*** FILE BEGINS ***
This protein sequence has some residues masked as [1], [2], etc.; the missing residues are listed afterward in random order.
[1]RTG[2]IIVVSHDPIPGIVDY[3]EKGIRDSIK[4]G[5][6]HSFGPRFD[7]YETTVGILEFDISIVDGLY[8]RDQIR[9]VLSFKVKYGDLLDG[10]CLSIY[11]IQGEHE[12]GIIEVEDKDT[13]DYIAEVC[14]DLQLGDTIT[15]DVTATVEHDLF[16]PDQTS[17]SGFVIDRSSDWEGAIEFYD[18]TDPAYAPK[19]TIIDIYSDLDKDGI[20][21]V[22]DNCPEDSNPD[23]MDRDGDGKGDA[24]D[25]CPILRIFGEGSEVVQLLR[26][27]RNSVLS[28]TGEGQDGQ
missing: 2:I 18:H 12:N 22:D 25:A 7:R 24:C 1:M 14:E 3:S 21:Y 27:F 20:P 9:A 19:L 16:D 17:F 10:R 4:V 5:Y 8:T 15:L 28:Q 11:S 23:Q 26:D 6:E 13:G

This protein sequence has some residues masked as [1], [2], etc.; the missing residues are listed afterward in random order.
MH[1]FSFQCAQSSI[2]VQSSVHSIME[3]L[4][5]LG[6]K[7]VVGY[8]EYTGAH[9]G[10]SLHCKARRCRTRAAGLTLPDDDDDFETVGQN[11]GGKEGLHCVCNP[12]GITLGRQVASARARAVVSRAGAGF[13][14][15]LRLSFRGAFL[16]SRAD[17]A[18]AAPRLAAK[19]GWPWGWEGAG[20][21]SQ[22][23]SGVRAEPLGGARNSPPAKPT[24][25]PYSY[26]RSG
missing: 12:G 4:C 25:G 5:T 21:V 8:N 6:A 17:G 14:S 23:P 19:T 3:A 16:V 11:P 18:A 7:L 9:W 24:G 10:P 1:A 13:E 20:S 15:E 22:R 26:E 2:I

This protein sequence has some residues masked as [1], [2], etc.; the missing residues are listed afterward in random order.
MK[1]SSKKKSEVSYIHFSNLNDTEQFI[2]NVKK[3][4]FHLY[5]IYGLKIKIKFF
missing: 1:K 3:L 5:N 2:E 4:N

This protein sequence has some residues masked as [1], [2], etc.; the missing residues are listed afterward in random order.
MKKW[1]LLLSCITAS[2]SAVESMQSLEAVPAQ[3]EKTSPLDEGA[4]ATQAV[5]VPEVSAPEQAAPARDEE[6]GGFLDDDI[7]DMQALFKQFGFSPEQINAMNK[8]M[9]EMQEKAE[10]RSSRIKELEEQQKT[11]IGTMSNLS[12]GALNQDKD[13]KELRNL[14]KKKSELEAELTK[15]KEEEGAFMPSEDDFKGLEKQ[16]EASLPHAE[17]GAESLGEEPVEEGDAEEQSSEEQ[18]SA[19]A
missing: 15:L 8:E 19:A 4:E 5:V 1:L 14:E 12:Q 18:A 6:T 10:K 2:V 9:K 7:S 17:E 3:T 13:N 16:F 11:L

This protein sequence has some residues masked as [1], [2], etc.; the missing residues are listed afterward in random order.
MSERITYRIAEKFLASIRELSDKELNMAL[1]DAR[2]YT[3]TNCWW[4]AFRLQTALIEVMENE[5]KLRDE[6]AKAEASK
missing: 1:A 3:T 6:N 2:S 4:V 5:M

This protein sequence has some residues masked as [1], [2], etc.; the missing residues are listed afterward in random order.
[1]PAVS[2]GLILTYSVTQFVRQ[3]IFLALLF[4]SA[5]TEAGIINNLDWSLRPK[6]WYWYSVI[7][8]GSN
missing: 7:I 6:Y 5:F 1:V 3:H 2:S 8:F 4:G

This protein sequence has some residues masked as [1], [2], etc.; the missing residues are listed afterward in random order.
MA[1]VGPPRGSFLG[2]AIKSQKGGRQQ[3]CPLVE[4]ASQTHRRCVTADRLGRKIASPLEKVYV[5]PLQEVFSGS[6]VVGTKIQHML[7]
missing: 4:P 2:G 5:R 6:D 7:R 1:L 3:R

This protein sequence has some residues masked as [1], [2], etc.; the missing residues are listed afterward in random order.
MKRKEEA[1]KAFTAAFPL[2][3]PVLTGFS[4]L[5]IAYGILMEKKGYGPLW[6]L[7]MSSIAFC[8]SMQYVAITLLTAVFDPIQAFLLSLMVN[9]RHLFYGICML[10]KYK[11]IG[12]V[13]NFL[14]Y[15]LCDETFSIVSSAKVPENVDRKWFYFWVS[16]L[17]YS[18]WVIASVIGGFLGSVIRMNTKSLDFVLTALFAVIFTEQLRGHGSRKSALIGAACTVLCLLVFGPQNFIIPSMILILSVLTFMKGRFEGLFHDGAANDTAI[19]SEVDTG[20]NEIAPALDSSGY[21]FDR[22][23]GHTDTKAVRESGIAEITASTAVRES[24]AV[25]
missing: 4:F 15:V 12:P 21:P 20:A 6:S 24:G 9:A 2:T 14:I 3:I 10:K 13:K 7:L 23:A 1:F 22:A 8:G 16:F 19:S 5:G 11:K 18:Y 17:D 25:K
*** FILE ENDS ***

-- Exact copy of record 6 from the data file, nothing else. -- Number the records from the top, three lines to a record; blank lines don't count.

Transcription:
This protein sequence has some residues masked as [1], [2], etc.; the missing residues are listed afterward in random order.
[1]PAVS[2]GLILTYSVTQFVRQ[3]IFLALLF[4]SA[5]TEAGIINNLDWSLRPK[6]WYWYSVI[7][8]GSN
missing: 7:I 6:Y 5:F 1:V 3:H 2:S 8:F 4:G